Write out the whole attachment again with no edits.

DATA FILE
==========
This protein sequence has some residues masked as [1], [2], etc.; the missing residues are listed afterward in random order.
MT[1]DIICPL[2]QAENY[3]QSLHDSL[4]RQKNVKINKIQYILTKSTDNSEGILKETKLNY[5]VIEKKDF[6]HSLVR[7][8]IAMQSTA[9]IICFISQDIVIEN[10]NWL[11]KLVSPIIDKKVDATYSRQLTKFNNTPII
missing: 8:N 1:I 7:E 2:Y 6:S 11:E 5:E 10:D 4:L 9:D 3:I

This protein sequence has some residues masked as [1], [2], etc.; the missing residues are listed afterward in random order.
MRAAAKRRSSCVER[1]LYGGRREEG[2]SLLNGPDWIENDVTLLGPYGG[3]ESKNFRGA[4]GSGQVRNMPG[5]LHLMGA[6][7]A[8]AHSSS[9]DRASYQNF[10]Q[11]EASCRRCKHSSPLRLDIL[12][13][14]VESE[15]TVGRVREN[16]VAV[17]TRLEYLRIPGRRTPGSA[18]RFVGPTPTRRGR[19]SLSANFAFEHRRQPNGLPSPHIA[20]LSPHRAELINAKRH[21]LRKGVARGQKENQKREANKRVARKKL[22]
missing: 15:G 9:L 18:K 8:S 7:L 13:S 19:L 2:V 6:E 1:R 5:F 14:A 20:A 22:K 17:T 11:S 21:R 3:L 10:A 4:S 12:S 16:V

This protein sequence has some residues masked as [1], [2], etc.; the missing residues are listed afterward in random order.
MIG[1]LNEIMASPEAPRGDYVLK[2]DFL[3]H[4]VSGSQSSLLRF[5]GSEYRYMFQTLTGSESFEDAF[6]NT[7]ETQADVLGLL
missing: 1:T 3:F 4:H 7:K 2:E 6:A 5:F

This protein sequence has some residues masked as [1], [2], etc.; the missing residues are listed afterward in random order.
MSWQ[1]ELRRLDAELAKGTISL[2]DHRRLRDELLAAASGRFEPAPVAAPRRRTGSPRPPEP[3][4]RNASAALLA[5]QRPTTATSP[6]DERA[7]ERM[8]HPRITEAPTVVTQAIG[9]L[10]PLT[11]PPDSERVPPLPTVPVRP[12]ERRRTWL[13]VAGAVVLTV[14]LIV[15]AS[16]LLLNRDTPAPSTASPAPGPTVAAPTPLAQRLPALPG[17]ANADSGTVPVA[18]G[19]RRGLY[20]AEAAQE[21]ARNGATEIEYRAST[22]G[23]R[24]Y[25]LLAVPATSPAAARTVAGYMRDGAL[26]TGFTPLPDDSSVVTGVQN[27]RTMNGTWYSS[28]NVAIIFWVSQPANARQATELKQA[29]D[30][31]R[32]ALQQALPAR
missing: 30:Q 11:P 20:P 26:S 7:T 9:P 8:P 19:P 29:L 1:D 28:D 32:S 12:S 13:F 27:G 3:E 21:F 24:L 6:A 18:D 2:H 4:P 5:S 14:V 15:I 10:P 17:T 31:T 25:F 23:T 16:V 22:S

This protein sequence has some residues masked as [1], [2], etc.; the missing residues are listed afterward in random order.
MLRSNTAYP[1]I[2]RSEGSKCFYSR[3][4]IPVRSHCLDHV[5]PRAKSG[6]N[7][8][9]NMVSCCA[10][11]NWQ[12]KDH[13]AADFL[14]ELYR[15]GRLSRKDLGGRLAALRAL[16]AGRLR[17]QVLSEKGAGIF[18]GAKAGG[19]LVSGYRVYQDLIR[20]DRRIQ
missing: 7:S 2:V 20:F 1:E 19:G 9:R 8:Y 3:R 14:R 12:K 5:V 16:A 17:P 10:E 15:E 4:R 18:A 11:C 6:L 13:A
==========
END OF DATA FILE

This protein sequence has some residues masked as [1], [2], etc.; the missing residues are listed afterward in random order.
MT[1]DIICPL[2]QAENY[3]QSLHDSL[4]RQKNVKINKIQYILTKSTDNSEGILKETKLNY[5]VIEKKDF[6]HSLVR[7][8]IAMQSTA[9]IICFISQDIVIEN[10]NWL[11]KLVSPIIDKKVDATYSRQLTKFNNTPII
missing: 8:N 1:I 7:E 2:Y 6:S 11:E 5:E 10:D 4:L 9:D 3:I

This protein sequence has some residues masked as [1], [2], etc.; the missing residues are listed afterward in random order.
MRAAAKRRSSCVER[1]LYGGRREEG[2]SLLNGPDWIENDVTLLGPYGG[3]ESKNFRGA[4]GSGQVRNMPG[5]LHLMGA[6][7]A[8]AHSSS[9]DRASYQNF[10]Q[11]EASCRRCKHSSPLRLDIL[12][13][14]VESE[15]TVGRVREN[16]VAV[17]TRLEYLRIPGRRTPGSA[18]RFVGPTPTRRGR[19]SLSANFAFEHRRQPNGLPSPHIA[20]LSPHRAELINAKRH[21]LRKGVARGQKENQKREANKRVARKKL[22]
missing: 15:G 9:L 18:K 8:S 7:L 13:S 19:L 2:V 6:E 1:R 5:F 14:A 20:A 22:K 17:T 11:S 21:R 3:L 10:A 4:S 12:S 16:V

This protein sequence has some residues masked as [1], [2], etc.; the missing residues are listed afterward in random order.
MIG[1]LNEIMASPEAPRGDYVLK[2]DFL[3]H[4]VSGSQSSLLRF[5]GSEYRYMFQTLTGSESFEDAF[6]NT[7]ETQADVLGLL
missing: 1:T 3:F 4:H 7:K 2:E 6:A 5:F

This protein sequence has some residues masked as [1], [2], etc.; the missing residues are listed afterward in random order.
MSWQ[1]ELRRLDAELAKGTISL[2]DHRRLRDELLAAASGRFEPAPVAAPRRRTGSPRPPEP[3][4]RNASAALLA[5]QRPTTATSP[6]DERA[7]ERM[8]HPRITEAPTVVTQAIG[9]L[10]PLT[11]PPDSERVPPLPTVPVRP[12]ERRRTWL[13]VAGAVVLTV[14]LIV[15]AS[16]LLLNRDTPAPSTASPAPGPTVAAPTPLAQRLPALPG[17]ANADSGTVPVA[18]G[19]RRGLY[20]AEAAQE[21]ARNGATEIEYRAST[22]G[23]R[24]Y[25]LLAVPATSPAAARTVAGYMRDGAL[26]TGFTPLPDDSSVVTGVQN[27]RTMNGTWYSS[28]NVAIIFWVSQPANARQATELKQA[29]D[30][31]R[32]ALQQALPAR
missing: 30:Q 11:P 20:P 26:S 7:T 9:P 8:P 19:P 29:L 1:D 28:D 32:S 12:S 13:F 27:G 3:E 21:F 24:L 6:A 18:D 2:H 4:P 5:S 14:V 15:I 10:P 17:T 31:T 25:F 23:T 16:V 22:S

This protein sequence has some residues masked as [1], [2], etc.; the missing residues are listed afterward in random order.
MLRSNTAYP[1]I[2]RSEGSKCFYSR[3][4]IPVRSHCLDHV[5]PRAKSG[6]N[7][8][9]NMVSCCA[10][11]NWQ[12]KDH[13]AADFL[14]ELYR[15]GRLSRKDLGGRLAALRAL[16]AGRLR[17]QVLSEKGAGIF[18]GAKAGG[19]LVSGYRVYQDLIR[20]DRRIQ
missing: 7:S 2:V 20:F 1:E 19:G 9:R 8:Y 3:R 14:R 12:K 5:V 16:A 17:P 10:E 15:E 4:R 18:A 11:C 6:L 13:A